This. My wonderful mother in law stepped in when I unexpectedly got a job and was sole daycare provider for about three months. When she was a grandmother who my son saw for a couple of hours at a time I didn’t mind that she filled him full of junk food and let him watch TV non-stop and didn’t make him tidy up his toys – that’s what grandparents are supposed to do, right?! – but as a daycare solution, it was really teaching him some bad habits. And what the hell could I say about it? She was watching him, three days a week, for free!

      And as much as my MIL insisted that she loved having him, I think she was relieved when I found a daycare spot. She was starting to organise her life around my son and my work schedule, and I think that if we had continued, we would have started resenting each other.

  • KB

    Looks like I’m in the minority here. I guess I’m pretty fortunate — my parents (and siblings, aunts, uncles, etc.) jump at every chance to spend time with my baby. My mom even adjusted her work schedule so she can help me out two days a week while I do schoolwork. I’m sure she’d quit her job altogether if I needed her to (not that I’d ever want or ask her to do that). My parents aren’t raising my daughter, but they are very involved in her life, and I wouldn’t have it any other way.

  • Alex

    Family support is a wonderful luxury to have, but that’s a far cry from hoping that they will raise your children.

    What you want is for them to occasionally look after and babysit and relieve some of the childcare burden while developing a close relationship with your children. That (to an extent) is reasonable.

    What isn’t reasonable is to expect them to significantly alter their lives in their elderly years to take on significant child-rearing responsibilities that you should be able to handle. They’ve already put in their stressful parenting years, with you. They should be able to enjoy the fun grandparenting years without having the stress all over again.

  • Amber Starr

    My parents and I didn’t have the best relationship when I was a child, but we have made peace and grown much closer over the last 5 years. I absolutely cannot wait to see them with their first grandchild/ When my daughter is born, I just know that they will be amazing grandparents and they will show my little girl more love than she know what to do with. They are already showing their excitement at the prospects of babysitting (on occasion) and spending time with her. They won’t be her primary caregivers (I will be a SAHM), but they are ready to care for her whenever I ask. I never had grandparents (both grandmothers died in their 20′s & both grandfathers were horrible people who were not part of the grandkids lives at all), so I am so thankful that my child has grandparents who are already spoiling and loving the crap outta her (and shes not even born yet!).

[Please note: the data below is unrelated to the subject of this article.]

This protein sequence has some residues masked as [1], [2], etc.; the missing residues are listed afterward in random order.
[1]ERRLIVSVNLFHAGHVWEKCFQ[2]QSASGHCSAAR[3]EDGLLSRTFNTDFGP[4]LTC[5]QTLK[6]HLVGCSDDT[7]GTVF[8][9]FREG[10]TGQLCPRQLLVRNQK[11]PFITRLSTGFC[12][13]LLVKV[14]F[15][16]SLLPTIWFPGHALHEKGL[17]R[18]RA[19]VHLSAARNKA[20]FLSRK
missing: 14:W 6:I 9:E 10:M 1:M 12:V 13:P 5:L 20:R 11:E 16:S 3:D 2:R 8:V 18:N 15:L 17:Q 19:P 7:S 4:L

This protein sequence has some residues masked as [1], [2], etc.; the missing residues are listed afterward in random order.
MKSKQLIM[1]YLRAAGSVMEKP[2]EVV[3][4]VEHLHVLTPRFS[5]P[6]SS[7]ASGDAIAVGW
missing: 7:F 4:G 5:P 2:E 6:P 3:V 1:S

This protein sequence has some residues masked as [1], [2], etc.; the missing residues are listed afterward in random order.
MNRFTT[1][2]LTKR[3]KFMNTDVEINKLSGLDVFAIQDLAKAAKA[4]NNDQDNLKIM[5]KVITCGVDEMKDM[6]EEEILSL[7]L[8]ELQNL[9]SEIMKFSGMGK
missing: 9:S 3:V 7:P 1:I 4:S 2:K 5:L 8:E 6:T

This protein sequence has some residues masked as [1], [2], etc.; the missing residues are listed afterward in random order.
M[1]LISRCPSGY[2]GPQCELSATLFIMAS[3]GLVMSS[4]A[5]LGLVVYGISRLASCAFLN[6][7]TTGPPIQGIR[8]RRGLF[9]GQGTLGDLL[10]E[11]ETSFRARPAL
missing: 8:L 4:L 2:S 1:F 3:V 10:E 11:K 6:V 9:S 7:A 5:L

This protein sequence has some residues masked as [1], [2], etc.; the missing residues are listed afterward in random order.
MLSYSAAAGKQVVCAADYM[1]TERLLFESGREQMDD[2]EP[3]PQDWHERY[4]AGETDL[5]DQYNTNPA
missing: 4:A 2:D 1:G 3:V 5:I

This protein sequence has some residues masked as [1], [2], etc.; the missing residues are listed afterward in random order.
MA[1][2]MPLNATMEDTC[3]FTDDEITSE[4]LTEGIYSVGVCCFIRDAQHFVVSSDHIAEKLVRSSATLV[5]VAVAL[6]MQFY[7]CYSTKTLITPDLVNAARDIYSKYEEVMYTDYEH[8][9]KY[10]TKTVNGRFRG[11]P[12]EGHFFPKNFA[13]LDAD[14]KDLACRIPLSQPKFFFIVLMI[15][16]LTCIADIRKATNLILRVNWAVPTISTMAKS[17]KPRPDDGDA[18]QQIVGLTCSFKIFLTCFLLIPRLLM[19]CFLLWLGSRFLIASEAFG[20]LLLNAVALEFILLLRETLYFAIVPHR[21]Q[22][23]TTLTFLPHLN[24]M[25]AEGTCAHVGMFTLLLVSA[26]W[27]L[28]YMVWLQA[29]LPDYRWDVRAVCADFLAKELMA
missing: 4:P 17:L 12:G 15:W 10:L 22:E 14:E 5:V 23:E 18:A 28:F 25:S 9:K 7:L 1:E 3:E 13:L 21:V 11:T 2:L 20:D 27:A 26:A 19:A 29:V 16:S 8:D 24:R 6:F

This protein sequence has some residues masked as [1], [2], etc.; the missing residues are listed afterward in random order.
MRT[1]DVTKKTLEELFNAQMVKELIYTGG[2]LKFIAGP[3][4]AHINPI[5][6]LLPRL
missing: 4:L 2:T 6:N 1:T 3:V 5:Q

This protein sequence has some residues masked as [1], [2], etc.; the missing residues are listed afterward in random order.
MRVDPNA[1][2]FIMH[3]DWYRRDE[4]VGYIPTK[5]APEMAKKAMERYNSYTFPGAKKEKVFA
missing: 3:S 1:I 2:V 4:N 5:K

• TwentiSomething Mom

    I understand as well. Growing up, everyone in the family was involved, all pitched in and lived close to one another. Now that people are doing better and moving away we not only have as less people around to help but the idea is, we sacrificed so you can do better, now that you’re better off you should be able to stay home or afford to pay someone.

    My parents were young when they had me as well so didn’t really get to have the college experience, date or have freedom in their 20s. Now that the people in my family are in their 40s with an empty nest, they are making up for missed times.

  • thisshortenough

    My granny raised me (my granddad was there too but he wasn’t really in a parenting role) ever since my mam died when I was 13 and I think it was the best situation I could have been in (after having my mam still around of course). She spoiled me a bit but we are incredibly close and I can talk to her about anything really. She managed to do all this after raising 9 kids herself so that is even more impressive to me.

  • Ann B.

    My step mother is the babysitter to my 2 nieces, so she has them 8 hours a day Monday through Thursday, and then she keeps the girls overnight Friday ( my brother and his fiancee get off work around 10-11) and they get them whenever they get up. The idea is that she’s free child care. She adores the grand kids and is so good with them, but she does put her grandmother role first and babysitter role second. What that means is that she basically ignores any instructions my brother and his fiancee have about the girls and does whatever she wants keeping in mind the idea that it’s her job to spoil them. I’ve watched her give my at the time 15 month old niece drinks out of her Coke can ( something that I know her mother and father both would have a heart attack over) and then told me to keep it a secret. On the flip side, any time I am around my brother and his fiancee, they complain about every little thing she does – apparently the 4 year old in size 8 (” she’s not fat, but that’s ridiculous” they said to me) because my disabled stepmom can’t make a home cooked meal for them every night and because she gives them too many snacks. She uses her own sleep schedule for the girls instead of following the one they want her to follow. I don’t trust her full time with my kids because I want someone who will enforce discipline, follow my house rules, and so forth… and you just can’t ask that of your parent when they are babysitting FOR FREE.